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Love For All Seasons

Sammi Cheng and Louis Koo in Love For All Seasons.

Chinese: 百年好合
Year: 2003
Director: Johnnie To Kei-Fung, Wai Ka-Fai
Action: Ma Yuk-Sing
Cast: Sammi Cheng Sau-Man, Louis Koo Tin-Lok, Li Bingbing, Belinda Hamnett, Emotion Cheung Kam-Ching, Lam Suet, Lee Fung, Rachel Ngan Wing-Sze
The Skinny: Johnnie To and Sammi Cheng usually equals a light, fun and surprisingly good time at the movies. Love For All Seasons is most definitely light, and it's even occasionally fun. But really, it's not that good.
by Kozo:

In their fifth collaboration since 2000, Johnnie To and Sammi Cheng show some signs of tiring. Their previous commercial hits were funny and enjoyable, but also possessed some surprisingly affecting emotions beneath the mugging and pratfalls. Love For All Seasons stacks up pretty well when compared to the usual star-filled Lunar New Year nonsense, and is easily better than its direct competitor, My Lucky Star. But when compared to Needing You, Love on a Diet or even My Left Eye Sees Ghosts, this latest effort falls woefully short.

Louis Koo is Tiger, Hong Kong's most notorious playboy. His shenanigans have caused many a broken heart, as can be evidenced by the film's over-the-top opening sequence where numerous women—including the police negotiator, officer-in-charge and the fire chief—threaten to jump off the building due to his philandering. Fittingly, his activities have also left him with some serious health issues, which have left him plugged up in the restroom and generally grouchy, to boot. He ends up seeking help from the Omei Clan, an all-female martial arts school located in the Mainland. There, he meets May (Sammi Cheng), the temporary headmistress of the school, who sets about curing him through wacky Eastern medical means. She also spends a good deal of time doling out discomfort and sly payback for Tiger's womanizing ways. The Omei Clan may be a legitimate martial arts school, but apparently they aren't above a little mischief themselves.

Unfortunately, Omei has its own share of problems. Their previous headmistress (Lee Bing-Bing) returns after being driven mad due to rejection by a male. She resolves to kill all of Omei and then herself unless May can best her in a one-on-one duel. To do so, May needs to learn the "Broken Heart" stance, which can only be obtained if May actually experiences a broken heart herself. She travels to Hong Kong and searches out Tiger, because he seems to be the only one that can help her. He resolves to do so because after all, May was his "savior." Still, she has rules: no kissing, hugging or sleeping together. You'd think genuine rejection would be impossible without the above, but Tiger views this as a true challenge for his refined lothario ways. And, as you'd expect from a fluffy Lunar New Year flick, love blossoms along the way.

Or so we're supposed to believe. The setup for this is Johnnie To and Wai Ka-Fai's most strained since 2000's Help!!!, and while Love For All Seasons isn't as egregiously frenetic as that film, it does have its share of alienating factors. For one thing, the acting and direction are cartoony to distraction. My Left Eye Sees Ghosts possessed the same eager-to-please wackiness that plagues this film, but its strong characters and hidden emotions made it a genuinely enjoyable flick.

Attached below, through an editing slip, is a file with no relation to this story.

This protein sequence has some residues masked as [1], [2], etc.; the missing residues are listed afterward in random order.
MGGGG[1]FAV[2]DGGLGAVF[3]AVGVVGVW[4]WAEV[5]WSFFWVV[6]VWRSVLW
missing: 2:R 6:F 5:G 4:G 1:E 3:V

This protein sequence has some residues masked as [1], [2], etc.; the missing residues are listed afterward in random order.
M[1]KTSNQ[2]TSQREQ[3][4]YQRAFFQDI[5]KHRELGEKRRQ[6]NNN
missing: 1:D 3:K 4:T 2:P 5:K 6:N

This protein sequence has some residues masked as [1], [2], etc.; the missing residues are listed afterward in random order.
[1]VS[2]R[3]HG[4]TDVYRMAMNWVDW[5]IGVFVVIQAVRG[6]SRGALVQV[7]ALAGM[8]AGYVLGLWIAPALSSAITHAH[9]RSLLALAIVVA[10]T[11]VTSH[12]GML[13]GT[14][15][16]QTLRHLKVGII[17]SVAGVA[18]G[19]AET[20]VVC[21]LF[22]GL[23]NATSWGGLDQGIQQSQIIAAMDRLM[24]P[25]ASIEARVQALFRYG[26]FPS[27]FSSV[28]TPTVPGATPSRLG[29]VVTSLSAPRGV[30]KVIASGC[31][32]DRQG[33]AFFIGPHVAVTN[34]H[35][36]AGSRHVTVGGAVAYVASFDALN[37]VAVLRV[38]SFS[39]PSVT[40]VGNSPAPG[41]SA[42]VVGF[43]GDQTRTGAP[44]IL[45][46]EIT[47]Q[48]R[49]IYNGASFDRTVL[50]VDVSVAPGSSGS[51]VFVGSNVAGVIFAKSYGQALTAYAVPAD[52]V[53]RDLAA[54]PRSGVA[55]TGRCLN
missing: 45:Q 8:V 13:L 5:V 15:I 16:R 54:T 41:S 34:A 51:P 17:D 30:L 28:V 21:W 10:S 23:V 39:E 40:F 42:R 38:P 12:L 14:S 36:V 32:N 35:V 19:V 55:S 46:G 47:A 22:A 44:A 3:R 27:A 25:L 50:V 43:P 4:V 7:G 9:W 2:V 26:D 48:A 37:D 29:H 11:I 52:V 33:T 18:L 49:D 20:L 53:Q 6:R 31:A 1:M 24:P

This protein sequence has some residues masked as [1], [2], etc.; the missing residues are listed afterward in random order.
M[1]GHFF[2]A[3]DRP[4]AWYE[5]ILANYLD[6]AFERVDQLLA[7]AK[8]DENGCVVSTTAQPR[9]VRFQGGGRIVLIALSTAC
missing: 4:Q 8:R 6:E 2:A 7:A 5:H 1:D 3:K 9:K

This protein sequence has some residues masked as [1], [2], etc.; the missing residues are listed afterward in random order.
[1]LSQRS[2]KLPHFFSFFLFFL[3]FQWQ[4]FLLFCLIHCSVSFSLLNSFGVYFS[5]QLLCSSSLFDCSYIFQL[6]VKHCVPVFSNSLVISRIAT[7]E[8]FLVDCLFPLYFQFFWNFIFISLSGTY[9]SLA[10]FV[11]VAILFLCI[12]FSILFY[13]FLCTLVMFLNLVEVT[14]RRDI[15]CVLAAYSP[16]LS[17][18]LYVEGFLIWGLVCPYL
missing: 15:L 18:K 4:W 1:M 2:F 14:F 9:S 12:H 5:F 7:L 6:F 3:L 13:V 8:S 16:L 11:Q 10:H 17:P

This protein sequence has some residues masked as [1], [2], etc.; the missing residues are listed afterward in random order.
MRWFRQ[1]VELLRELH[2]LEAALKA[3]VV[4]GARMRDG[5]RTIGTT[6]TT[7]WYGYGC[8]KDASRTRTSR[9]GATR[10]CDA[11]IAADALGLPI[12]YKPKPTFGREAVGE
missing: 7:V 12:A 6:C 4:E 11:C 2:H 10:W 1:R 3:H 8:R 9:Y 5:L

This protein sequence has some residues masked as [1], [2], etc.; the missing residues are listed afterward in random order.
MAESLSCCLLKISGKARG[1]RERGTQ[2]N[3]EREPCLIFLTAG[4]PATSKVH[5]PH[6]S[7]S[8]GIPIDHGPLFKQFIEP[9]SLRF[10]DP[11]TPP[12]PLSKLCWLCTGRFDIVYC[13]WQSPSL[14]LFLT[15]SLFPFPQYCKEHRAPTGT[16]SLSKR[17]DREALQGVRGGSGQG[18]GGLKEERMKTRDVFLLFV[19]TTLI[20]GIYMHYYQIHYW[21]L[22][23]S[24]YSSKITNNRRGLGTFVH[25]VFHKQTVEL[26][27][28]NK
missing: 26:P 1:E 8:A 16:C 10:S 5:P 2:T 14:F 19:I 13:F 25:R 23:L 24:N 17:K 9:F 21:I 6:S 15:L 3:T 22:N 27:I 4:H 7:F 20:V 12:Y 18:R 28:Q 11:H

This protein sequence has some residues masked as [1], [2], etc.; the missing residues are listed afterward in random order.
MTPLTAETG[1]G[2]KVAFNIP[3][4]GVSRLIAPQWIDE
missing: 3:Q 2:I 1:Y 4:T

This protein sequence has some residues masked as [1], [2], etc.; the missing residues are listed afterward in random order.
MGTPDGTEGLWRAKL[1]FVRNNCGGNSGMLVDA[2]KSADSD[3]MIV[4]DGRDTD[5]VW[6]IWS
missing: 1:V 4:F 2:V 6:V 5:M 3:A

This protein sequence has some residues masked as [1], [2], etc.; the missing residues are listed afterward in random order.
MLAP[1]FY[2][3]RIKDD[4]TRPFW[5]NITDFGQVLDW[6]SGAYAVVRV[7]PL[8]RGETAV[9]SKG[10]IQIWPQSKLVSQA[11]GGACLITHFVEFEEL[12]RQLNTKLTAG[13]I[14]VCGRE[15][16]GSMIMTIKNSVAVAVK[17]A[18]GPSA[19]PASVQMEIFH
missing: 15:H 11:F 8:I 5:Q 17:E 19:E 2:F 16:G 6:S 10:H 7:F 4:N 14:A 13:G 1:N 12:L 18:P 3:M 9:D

Love For All Seasons attempts the same sort of hidden emotions with the character of Tiger, who's supposed to be helping May by breaking her heart. Is he doing it because he really cares for her? Or does he desire payback for all the crappy things she did to him while he was on the mend? It would have been smart for the filmmakers to make the situations a tad more opaque, but as it is Tiger swings between "false" wooing and obnoxious insulting of May—while never letting us forget that he actually likes her too. The contrast makes for the occasional good moment (such as when Tiger finally kicks May out), but the constant flip-flopping grows tiresome and repetitive.

Even more repetitive is Sammi Cheng's performance, which is trademark silly and winning, but also rather old hat by now. May is delightfully virginal and amusingly animated, but she lacks the hidden depths that Cheng managed to bring to her characters in Needing You and My Left Eye Sees Ghosts. She still fares better than Koo, who's a fun comic actor, but also a rather undisciplined one. It's great that he can make fun of himself in ways that the Aaron Kwok/Leon Lai types cannot, but his hyperactive mugging can be overbearing. He also might want to have his tanning bed checked; his trademark perma-tan seems to have gone from lightly roasted to burnt.

Johnnie To does manage a few surprising emotional moments, and the zippy pace and ultra-light tone make this suitable Lunar New Year fare. Still, one has to wonder if that's enough anymore. After Hong Kong's stellar Christmas box office, it might be smart to put a rein on the silly quickies that have defined Hong Kong Cinema for too long. Even though there's some amusing creativity here, no amount of media-massaging can mask what a film like this is: crap. This isn't a knock on Johnnie To, who's essentially giving the audience the pre-packaged commercial fare that they've supported since 2000, but his iron directorial hand has started to lose its way. We can forgive him—and by extension, Sammi Cheng—for this less-than-inspired effort as both have earned the right to occasionally flounder. However, if this keeps up, our tolerance level may start to decline. (Kozo 2003)

Availability: DVD (Hong Kong)
Region 0 NTSC
Mei Ah Laser
16x9 Anamorphic Widescreen
Cantonese and Mandarin Language Tracks
Dolby Digital 5.1 / DTS 5.1
Removable English and Chinese Subtitles
*Also Available on Blu-ray Disc

image courtesy of Chinastar Copyright 2002-2017 Ross Chen